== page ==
How Email Clients Work
Just as web browsing software provides a graphical interface for navigating the World Wide Web, electronic mail (e-mail) software, often referred to as an e-mail “client,” provides an easy-to-use interface for managing your e-mail messages.
E-mail is the most-popular use of the Internet. Literally trillions of messages are sent worldwide in a single year. To participate in e-mail, you need a client. It can be standalone software, such as the popular Microsoft Outlook (http://www.microsoft.com/windows/oe) or Eudora (http://www.eudora.com). Or, it can even be a web-based client, such as the wildly popular free e-mail services offered by Yahoo! (http://www.yahoo.com) and MSN Hotmail (http://www.hotmail.com).
The basic features of all e-mail clients are just variations on a theme. After you have set up e-mail software and an e-mail account (and your own e-mail address), you can send, receive and forward messages; send and receive files attached to messages; and organize messages into folders and maintain a digital address book of names, e-mail address and other contact information.
Some clients offer more features than this, such as calendars, scheduling and sophisticated e-mail organizing and message blocking tools, but all e-mail software at its most basic lets you perform the tasks described above.
E-mail messages are transmitted from computer to computer using protocols built into the e-mail client and the e-mail servers that route messages to the proper recipients.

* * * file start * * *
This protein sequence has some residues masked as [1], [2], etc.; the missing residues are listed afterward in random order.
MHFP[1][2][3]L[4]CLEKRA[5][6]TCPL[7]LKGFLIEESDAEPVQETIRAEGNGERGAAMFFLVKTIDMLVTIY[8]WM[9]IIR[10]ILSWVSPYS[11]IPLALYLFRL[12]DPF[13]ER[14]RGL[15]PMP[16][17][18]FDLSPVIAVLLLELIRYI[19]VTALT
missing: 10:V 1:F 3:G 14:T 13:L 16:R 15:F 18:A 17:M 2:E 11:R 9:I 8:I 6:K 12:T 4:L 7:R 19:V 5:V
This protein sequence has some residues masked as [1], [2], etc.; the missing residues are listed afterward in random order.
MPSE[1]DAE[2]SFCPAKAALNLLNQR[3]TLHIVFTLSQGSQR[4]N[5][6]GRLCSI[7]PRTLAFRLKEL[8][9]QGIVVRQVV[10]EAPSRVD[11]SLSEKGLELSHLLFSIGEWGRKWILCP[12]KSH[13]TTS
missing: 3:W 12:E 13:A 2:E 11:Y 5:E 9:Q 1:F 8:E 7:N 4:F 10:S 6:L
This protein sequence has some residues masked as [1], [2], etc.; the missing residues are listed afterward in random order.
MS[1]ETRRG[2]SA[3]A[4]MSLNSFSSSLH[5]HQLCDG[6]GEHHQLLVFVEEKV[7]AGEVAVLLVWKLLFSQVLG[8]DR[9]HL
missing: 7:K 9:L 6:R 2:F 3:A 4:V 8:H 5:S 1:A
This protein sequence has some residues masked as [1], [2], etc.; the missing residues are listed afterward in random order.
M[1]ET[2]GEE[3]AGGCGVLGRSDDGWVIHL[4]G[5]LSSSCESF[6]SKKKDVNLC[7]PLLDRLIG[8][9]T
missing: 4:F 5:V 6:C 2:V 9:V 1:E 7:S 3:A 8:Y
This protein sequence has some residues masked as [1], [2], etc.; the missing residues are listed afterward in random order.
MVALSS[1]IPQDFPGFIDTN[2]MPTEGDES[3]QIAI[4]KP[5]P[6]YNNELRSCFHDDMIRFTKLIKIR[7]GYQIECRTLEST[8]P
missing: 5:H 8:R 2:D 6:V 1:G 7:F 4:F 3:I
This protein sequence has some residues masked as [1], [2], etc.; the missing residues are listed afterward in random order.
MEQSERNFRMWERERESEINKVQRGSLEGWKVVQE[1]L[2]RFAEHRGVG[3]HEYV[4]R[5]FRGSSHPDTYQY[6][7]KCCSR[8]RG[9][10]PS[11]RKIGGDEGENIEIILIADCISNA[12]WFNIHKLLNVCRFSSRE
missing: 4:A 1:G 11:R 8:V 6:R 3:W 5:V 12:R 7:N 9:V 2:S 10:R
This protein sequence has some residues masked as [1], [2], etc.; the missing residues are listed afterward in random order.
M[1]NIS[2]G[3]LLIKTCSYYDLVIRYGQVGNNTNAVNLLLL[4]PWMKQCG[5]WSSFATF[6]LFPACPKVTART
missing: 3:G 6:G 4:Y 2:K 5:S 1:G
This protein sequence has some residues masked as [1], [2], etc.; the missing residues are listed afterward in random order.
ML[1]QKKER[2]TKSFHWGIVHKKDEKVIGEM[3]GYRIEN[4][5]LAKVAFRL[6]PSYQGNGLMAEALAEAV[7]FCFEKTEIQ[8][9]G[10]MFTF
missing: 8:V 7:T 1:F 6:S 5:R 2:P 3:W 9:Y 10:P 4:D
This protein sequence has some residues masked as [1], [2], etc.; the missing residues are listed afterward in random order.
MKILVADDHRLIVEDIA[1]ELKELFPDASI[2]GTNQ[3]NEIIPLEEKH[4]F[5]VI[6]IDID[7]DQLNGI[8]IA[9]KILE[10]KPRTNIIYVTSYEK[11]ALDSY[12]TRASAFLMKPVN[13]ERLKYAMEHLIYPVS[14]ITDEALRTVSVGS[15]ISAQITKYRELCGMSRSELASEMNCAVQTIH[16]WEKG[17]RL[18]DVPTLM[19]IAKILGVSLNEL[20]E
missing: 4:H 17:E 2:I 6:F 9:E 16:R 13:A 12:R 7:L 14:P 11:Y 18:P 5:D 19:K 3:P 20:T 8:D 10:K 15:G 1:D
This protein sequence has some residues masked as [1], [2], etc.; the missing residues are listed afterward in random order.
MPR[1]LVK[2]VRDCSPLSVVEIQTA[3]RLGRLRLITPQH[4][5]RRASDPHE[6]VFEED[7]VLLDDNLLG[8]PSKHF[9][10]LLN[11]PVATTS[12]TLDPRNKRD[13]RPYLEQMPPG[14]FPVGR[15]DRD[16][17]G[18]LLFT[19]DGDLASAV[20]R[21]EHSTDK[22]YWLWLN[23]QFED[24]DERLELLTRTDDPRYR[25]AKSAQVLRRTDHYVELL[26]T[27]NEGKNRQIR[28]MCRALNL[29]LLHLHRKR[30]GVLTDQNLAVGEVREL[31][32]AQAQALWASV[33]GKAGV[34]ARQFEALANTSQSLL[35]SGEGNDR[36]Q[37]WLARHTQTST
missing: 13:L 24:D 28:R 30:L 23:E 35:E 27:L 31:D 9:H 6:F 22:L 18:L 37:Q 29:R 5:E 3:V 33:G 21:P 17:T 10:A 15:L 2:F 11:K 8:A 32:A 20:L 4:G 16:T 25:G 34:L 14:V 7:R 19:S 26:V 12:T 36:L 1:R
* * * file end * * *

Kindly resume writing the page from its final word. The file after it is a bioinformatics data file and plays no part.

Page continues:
Here’s what happens after you address an e-mail message, type its contents, then hit the Send button.
- The digital e-mail message uses SMTP (Simple Mail Transfer Protocol) to communicate with a mail server. If you are a working in a home office and have an Internet connection subscription with an Internet service provider (ISP), the message is first sent via SMTP to your ISP’s e-mail server.
- The server, using Domain Name Server (DNS), determines who the recipient of the message should be and then uses SMTP to deliver the message to the e-mail server associated with the designated e-mail account. A failed delivery results in a message reporting the problem that’s sent back to the e-mail’s sender.
- The recipient’s e-mail client then uses either POP3 (Post Office Protocol 3) or IMAP (Internet Access Mail Protocol, which is gradually replacing the older POP3) to accept the message into the e-mail client from the recipients’ e-mail server.
For more about e-mail protocols, see the How Protocols Work section.